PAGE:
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For all those students who have had trouble wrapping their heads around a subject — and who hasn’t? — a New York City-based company called Knewton has a free solution.
It will wrap the subject around your head.
The seven-year-old company is today opening up for free its adaptive learning platform. Previously, it was available only via licensing deals that utilized textbook content from over two dozen publishers. Now, any teacher, student, parent, or other learner can learn — at no cost — K-12 math, English, science, and history, with other subjects coming.
If you take a lesson in basic algebra, for instance, the platform — currently in public beta — serves up small pieces of content and accompanying questions, with answers either multiple choice or free text. A new user is initially served base-level content.
As each question is answered correctly or not, the platform immediately scans its repository of content to serve up the next best explainer and assessment, based on “what you know and how you learn best,” as the company says.
It will keep doing so, until it finds a way to teach you the material. You “don’t finish something until you master it,” COO David Liu told me.
Teachers and others can upload unrestricted content in small chunks, which is then “calibrated” — tagged and organized — by the platform and by humans.
This curation, the company says, turns the content into “the best data-rich version of itself.” It can unleash for any student the most accessible explanation of the Pythagorean theorem, Liu said, which might have been languishing on a teacher’s computer and available only to her students.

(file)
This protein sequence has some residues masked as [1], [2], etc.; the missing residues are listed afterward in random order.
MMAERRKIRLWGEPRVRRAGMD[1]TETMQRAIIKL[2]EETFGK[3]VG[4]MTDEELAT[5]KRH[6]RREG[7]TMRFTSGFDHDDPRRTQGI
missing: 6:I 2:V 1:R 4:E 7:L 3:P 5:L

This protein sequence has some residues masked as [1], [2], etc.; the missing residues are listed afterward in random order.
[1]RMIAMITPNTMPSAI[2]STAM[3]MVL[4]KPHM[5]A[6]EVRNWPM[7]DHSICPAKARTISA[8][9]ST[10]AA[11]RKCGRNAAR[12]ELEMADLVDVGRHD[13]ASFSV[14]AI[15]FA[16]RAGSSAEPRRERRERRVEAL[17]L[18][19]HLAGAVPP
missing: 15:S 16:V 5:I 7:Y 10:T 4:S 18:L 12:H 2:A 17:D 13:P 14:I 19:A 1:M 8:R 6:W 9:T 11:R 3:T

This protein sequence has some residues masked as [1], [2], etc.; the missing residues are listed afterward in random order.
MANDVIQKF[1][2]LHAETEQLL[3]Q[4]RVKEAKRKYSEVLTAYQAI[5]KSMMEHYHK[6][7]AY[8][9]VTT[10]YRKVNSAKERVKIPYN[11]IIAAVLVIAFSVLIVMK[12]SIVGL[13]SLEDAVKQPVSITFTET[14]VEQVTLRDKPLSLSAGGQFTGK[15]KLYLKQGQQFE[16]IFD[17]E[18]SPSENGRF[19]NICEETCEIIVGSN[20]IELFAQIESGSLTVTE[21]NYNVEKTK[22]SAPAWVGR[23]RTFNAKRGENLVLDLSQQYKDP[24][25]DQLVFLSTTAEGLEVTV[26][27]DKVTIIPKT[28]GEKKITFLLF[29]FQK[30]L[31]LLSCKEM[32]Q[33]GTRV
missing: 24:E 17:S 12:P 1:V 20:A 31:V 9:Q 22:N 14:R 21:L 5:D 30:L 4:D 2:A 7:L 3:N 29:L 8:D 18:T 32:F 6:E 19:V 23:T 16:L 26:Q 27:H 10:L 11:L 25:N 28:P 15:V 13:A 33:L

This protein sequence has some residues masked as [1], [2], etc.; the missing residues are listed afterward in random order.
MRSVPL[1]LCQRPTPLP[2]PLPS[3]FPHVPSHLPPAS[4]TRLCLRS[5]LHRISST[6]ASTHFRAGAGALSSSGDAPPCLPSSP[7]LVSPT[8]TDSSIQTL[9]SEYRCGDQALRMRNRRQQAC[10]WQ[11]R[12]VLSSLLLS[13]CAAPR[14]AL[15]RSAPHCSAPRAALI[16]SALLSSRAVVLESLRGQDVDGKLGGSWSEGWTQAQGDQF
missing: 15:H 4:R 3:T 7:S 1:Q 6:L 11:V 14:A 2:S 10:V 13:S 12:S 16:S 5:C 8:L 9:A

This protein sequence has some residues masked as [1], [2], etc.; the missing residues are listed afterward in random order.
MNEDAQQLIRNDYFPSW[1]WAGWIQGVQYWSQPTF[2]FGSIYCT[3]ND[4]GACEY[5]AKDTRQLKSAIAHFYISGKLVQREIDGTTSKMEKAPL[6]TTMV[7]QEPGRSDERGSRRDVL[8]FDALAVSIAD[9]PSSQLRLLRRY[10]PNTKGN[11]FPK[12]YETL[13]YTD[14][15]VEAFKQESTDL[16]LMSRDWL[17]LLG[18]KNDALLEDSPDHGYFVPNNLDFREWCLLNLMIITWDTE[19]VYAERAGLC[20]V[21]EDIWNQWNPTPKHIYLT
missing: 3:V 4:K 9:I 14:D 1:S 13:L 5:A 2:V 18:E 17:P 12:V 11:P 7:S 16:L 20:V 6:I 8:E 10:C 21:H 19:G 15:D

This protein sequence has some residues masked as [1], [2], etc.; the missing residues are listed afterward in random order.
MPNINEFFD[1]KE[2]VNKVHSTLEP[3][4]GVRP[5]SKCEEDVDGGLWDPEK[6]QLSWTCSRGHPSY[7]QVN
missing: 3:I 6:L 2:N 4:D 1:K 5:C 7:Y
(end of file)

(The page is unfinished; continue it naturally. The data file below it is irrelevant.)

The company says its public content library currently has over 100,000 pieces of curated content, such as teacher-made videos, university courses, and study guides. Some of it was uploaded by 25,000+ users during the just-completed private beta period.
By opening up the platform, Knewton can increase its content library and boost its database of user learning profiles. But the company has its sights set on a broader goal.
“It’s always been part of our strategy to be a platform that powers the world’s content,” Liu said. “We’re trying to democratize learning.”
Through its work with publishers — including Pearson, Elsevier, Sesame Workshop, and Houghton Mifflin — Knewton says it has helped over ten million students on six continents. The company says only students or their parents control the personalized data, and that it doesn’t sell or share the data.
Arizona State University reports a 56 percent drop in course withdrawal rates for developmental math students using the platform, and a boost of pass rates to 75 percent from 64 percent. A study conducted by Knewton found that students using the platform showed a half-grade improvement in biology, chemistry, physics, and anatomy/physiology.
The company, which has raised $105 million so far, envisions premium versions of the public platform, such as private label implementations for businesses. The platform is only offered in English for now, and there’s no pre-screening of users to see if they are fluent in the language. Support for other languages is on the drawing board.
Describing Knewton as “the best, smartest tutor in the world,” Liu said the most direct competitors are great local tutors.
While many learning platforms boast that they adjust next questions based on previous answers, he said Knewton’s data-driven process is fundamentally different because it offers a hyper-personalized path created on the fly from the best content components on that subject, geared to that user.
By contrast, he said, the other platforms are “choose-your-adventure” decision-tree systems whose paths are pre-defined by a subject matter expert for large groups of users, based on the number of correct answers.
“Decision tree models don’t do calibration,” he said.
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